Have you seen a school of sardines swimming in the big ocean? I remember seeing them on television while growing up. It was only in late 2000 on my first trip to the US, I saw them live at the walk-in aquarium at Pier39 in San Francisco. I remember being mesmerized by the silvery fish that seemed to behave like one single being. There were hundreds of small slivers that swam in one direction and they would all change directions, as one being in sudden swift movements. How did each fish know which direction to go in and how to turn precisely at the same moment as the rest of them? How are they so keenly in tandem with each other? What sophisticated means of communication do they have that tells them what is happening collectively?
What the fish do, is what most leaders desire- for the teams to move in the same direction with a common purpose and do this together in harmony with each other. To be aligned as a team heading in one direction and to be attuned to each other in the process of the journey.
So how does one create alignment and attunement? I share a few essential practices, that I have found to be effective, based on my experience of working with multiple teams across different organisations and geographies.
Creating a shared vision: Whether it is someone managing a project, a department, a business unit or a company, very often the person in charge decides what needs to be done. The team is then expected to follow the directives and deliver. In this scenario, every person on the team sees their job is to deliver their piece. Each one sees the big picture only through their limited lens. Creating a shared vision requires all the team members to be together, in painting that picture of the desired future. When they contribute their ideas to the vision, when everyone receives every one’s ideas and then collectively form the direction, there is a greater sense of ownership. Most importantly everyone sees the same big picture. Shared vision becomes the guiding light, that then allows the team members to act freely within a context.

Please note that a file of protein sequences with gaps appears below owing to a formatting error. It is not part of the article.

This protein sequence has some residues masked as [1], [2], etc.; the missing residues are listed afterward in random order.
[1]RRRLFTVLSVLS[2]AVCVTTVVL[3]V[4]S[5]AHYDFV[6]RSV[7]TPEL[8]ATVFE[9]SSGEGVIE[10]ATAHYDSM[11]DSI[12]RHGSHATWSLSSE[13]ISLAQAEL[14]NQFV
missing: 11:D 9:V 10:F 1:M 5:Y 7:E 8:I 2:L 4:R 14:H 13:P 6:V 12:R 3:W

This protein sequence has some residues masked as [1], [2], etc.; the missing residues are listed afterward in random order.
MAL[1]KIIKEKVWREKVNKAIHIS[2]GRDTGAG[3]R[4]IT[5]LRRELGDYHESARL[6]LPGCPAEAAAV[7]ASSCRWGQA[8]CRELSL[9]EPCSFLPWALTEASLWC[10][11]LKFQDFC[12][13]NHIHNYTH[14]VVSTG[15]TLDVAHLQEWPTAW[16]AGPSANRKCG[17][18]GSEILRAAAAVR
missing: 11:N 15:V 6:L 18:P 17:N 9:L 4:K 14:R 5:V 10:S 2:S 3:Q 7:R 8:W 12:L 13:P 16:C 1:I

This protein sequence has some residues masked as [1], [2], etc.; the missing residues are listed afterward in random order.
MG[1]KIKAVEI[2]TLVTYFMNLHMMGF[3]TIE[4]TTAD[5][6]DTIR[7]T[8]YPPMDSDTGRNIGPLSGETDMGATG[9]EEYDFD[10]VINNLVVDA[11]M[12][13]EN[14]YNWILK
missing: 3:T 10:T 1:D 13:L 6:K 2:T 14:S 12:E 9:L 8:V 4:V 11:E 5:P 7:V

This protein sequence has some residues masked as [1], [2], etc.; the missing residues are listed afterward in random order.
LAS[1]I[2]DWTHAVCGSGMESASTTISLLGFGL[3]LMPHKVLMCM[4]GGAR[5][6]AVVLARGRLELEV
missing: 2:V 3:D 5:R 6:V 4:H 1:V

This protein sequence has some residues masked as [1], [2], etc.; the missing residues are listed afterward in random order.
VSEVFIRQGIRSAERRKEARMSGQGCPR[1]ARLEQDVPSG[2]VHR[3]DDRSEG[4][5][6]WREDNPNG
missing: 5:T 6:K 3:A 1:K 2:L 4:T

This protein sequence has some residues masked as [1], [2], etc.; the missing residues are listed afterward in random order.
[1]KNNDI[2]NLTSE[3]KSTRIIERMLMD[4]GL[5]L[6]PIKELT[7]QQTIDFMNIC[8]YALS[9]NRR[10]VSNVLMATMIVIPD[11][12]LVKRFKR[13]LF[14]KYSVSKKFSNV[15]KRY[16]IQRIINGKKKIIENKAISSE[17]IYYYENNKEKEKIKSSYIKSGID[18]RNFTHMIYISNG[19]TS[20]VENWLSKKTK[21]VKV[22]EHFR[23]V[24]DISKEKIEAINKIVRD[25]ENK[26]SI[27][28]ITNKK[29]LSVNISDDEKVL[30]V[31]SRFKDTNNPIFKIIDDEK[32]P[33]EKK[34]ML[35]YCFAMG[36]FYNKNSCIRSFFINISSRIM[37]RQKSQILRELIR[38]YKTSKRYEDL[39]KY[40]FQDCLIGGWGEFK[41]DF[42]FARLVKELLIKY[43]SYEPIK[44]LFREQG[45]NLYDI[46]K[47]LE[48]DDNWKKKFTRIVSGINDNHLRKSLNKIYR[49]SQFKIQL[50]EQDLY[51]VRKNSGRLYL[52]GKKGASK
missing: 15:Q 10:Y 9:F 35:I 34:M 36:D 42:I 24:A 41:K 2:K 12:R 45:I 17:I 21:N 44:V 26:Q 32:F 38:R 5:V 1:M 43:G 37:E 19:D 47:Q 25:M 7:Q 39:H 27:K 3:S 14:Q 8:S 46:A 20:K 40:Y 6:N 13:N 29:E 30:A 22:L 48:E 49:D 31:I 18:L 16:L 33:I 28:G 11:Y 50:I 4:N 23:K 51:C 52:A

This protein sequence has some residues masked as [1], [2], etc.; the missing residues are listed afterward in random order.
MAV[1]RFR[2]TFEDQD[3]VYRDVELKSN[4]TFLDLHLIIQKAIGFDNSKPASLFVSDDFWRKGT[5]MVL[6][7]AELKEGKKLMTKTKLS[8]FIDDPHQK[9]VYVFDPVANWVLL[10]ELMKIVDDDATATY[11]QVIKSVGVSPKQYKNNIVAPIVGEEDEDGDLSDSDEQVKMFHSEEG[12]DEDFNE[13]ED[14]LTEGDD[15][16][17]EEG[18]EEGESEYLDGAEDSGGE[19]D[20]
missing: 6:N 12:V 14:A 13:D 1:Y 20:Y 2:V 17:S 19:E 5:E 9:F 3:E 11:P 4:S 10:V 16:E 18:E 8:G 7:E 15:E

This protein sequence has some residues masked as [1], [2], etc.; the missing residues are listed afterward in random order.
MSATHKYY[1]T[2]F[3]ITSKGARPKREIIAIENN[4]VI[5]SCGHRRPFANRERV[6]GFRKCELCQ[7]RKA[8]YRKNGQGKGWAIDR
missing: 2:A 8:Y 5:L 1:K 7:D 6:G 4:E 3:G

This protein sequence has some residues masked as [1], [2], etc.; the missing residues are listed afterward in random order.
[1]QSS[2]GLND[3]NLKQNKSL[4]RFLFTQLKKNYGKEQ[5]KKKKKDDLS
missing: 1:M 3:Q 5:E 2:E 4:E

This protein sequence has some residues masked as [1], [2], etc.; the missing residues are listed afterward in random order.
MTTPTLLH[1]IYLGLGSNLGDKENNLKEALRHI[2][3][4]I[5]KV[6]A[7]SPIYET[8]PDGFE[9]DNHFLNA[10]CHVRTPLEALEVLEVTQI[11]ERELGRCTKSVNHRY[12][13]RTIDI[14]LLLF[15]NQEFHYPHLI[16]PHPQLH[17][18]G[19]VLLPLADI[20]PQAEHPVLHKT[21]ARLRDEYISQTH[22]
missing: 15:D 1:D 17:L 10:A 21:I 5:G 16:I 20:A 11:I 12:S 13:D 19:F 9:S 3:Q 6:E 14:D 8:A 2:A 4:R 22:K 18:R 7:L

Setting the ground rules: While the shared vision gives the common direction, there is a need to align everyone towards that vision, by clarifying what each one is expected to do and how the team members interact and behave with each other. When it comes to clarifying roles, individuals may know what they are supposed to do. But a lot of the friction arises when everyone in the team does not have a common understanding of the roles of everyone on the team and what outcomes are expected from each one. Every team needs a set of norms as well, which define the ways in which things will be done. They need to be defined collectively by the team and shared. This includes the desired behaviours that each team member must exhibit. Naming the behaviours that will not be tolerated and the consequences for poor behaviour are just as important. Most of the frustration in a team arises when inconsistent ways of working are tolerated.